There’s no question that implementing new software in education environments is daunting.
From uploading new student rosters to educating teachers across a district how to use new software, there’s a lot of work that goes into ensuring a successful software implementation. In fact, in a recent research study, the EdTech Genome Product—a collaborative effort involving more than 100 education research and advocacy organizations—identified adoption plans, competing priorities and support as just some of the top-10 variables that make-or-break implementations.
While summer tends to be when districts implement new software, these months are also when educators revamp their curriculums, plan for the upcoming fall, enroll in professional development and so much more. All of this planning leaves little time for implementing and learning new software.
Instead, districts should consider the advantages of implementing new software during the winter months.
Face-to-face time and tailored support
An implementation that begins in January or February means more face-to-face time between districts and vendors. In almost every software implementation, there are five primary workflows:
- Data migration
Since the winter months tend to be slower for vendors, exploring an implementation at this time increases the likelihood of a vendor providing a more tailored and personalized experience, ensuring districts are set up for success. While vendors attempt to provide the same level of support during the summer months, it’s difficult to juggle multiple implementations and coaches’ schedules.
A district-vendor partnership is a two-way street, and the additional time benefits everyone.
For example, a winter implementation offers additional time for districts to provide direct feedback to vendors through multiple iterations, such as ensuring a data transfer process is as seamless as possible. The additional time allows for a deeper dive into the process and administrators can work with vendors to ensure everything goes as smoothly as possible. Those data integrations are crucial, but in the summer months, implementations can be rushed and districts don’t always get the chance to dive deep into the data migration process or address additional questions or concerns.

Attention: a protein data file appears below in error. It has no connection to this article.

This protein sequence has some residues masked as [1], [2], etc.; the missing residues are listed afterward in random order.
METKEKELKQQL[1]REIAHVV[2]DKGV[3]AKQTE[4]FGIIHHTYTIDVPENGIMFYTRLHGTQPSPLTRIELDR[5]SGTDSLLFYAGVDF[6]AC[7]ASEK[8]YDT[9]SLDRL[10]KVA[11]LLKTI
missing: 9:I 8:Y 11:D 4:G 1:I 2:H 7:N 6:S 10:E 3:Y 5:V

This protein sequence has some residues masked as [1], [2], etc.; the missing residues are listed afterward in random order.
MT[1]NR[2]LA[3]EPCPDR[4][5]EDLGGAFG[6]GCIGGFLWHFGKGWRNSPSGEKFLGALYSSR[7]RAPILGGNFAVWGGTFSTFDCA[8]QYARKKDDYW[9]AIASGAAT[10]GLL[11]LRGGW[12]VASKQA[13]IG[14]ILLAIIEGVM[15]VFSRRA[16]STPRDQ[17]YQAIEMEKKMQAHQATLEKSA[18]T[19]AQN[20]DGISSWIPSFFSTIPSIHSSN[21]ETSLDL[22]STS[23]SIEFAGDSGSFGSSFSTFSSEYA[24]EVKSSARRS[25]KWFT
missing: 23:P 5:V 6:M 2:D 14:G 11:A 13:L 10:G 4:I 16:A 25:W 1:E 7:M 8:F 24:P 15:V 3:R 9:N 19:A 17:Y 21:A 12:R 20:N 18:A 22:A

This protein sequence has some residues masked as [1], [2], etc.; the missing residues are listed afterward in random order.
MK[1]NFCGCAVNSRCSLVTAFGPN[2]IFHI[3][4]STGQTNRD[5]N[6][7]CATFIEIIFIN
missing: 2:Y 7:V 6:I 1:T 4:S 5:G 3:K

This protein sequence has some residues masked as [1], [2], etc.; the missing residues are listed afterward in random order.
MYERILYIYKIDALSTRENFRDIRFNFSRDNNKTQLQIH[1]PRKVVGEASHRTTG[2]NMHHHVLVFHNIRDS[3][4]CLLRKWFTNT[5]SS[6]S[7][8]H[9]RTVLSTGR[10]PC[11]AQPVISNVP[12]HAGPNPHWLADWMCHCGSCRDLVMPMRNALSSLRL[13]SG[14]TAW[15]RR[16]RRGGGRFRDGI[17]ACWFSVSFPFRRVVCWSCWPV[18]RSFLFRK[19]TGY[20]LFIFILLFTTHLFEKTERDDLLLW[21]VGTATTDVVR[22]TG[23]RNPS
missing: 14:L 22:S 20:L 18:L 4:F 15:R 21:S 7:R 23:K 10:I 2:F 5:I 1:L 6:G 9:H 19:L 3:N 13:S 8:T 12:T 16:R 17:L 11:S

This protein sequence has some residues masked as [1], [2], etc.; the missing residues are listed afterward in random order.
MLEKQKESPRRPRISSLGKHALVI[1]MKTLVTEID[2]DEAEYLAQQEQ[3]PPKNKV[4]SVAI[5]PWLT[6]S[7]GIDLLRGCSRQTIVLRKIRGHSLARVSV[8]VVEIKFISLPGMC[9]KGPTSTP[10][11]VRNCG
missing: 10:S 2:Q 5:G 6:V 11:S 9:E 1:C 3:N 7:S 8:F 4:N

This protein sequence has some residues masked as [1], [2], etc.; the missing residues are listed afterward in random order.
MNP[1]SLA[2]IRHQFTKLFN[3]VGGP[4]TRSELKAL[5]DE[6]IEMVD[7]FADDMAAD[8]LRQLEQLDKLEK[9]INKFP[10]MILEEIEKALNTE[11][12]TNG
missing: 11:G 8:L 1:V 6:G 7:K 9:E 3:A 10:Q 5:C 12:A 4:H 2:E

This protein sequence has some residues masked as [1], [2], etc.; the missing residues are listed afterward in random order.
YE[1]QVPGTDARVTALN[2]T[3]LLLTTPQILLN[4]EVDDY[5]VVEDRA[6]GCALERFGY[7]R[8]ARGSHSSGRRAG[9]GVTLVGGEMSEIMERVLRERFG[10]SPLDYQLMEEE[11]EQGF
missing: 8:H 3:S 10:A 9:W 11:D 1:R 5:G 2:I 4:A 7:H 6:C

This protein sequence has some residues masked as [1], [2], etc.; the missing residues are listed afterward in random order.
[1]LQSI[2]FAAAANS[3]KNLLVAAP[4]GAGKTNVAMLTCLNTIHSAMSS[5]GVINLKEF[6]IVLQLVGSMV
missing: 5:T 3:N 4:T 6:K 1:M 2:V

Additional testing and support
Enterprise-level software, like an SIS or enterprise resource planning platform, have extensive integrations with third-party programs as well as numerous configurations to ensure the software follows the rules of states and districts.
Even department-specific software, like nutrition, library, content management, workflows or student registration software, still have authentication set-up, integration with at least one other system and district-specific configurations.
These processes require a significant investment of time for both districts and vendors.
During a new software implementation, it’s important vendors test their software to ensure it functions as intended, integrates with the district’s other software and meets the specific needs of a district before the agreed go-live date. Although the summer months are considered slower for most districts, those same months are peak implementation season for vendors, impacting the amount of time vendors have to test their software, and districts have to provide feedback.
A focused software implementation
Too often, educators face initiative fatigue. Teachers are constantly asked to learn new software, integrate new technologies into their classrooms and take on new responsibilities. Those constant changes and adjustments make it difficult for meaningful change.
For teachers, the summer months are filled with change—now more than ever—as districts continue to pivot to meet student needs. Often, June, July and August are a whirlwind as teachers transition back from summer vacation and prepare for the fall.
A winter implementation provides an opportunity for vendors to work hand-in-hand with teachers during training and ensure that each teacher feels confident and comfortable with new software. Instead of rushing through training and professional development, a winter software implementation provides ample time to work 1:1 with teachers. This is important as successful implementations are dependent on usage in the classroom.
A foundation for a strong, successful software implementation
Traditionally, districts set their budgets up so that their software renews in June or July. However, vendors run on a different schedule, often attempting to sell their software to districts from October to December. A winter implementation is the best of both worlds.
Most vendors offer 18 months of software for the price of 12, waving additional licensing costs. This approach allows education companies to take the booking in Q4. That additional time allows for deep conversations between project managers, customer success managers and districts to create a sustainable plan moving forward and ensure success.
Implementing new software in the winter opens the door for more face-to-face time and tailored support, additional testing and focused implementation. Together, those all reduce stress—for educators and vendors—and set the foundation for strong, successful implementations.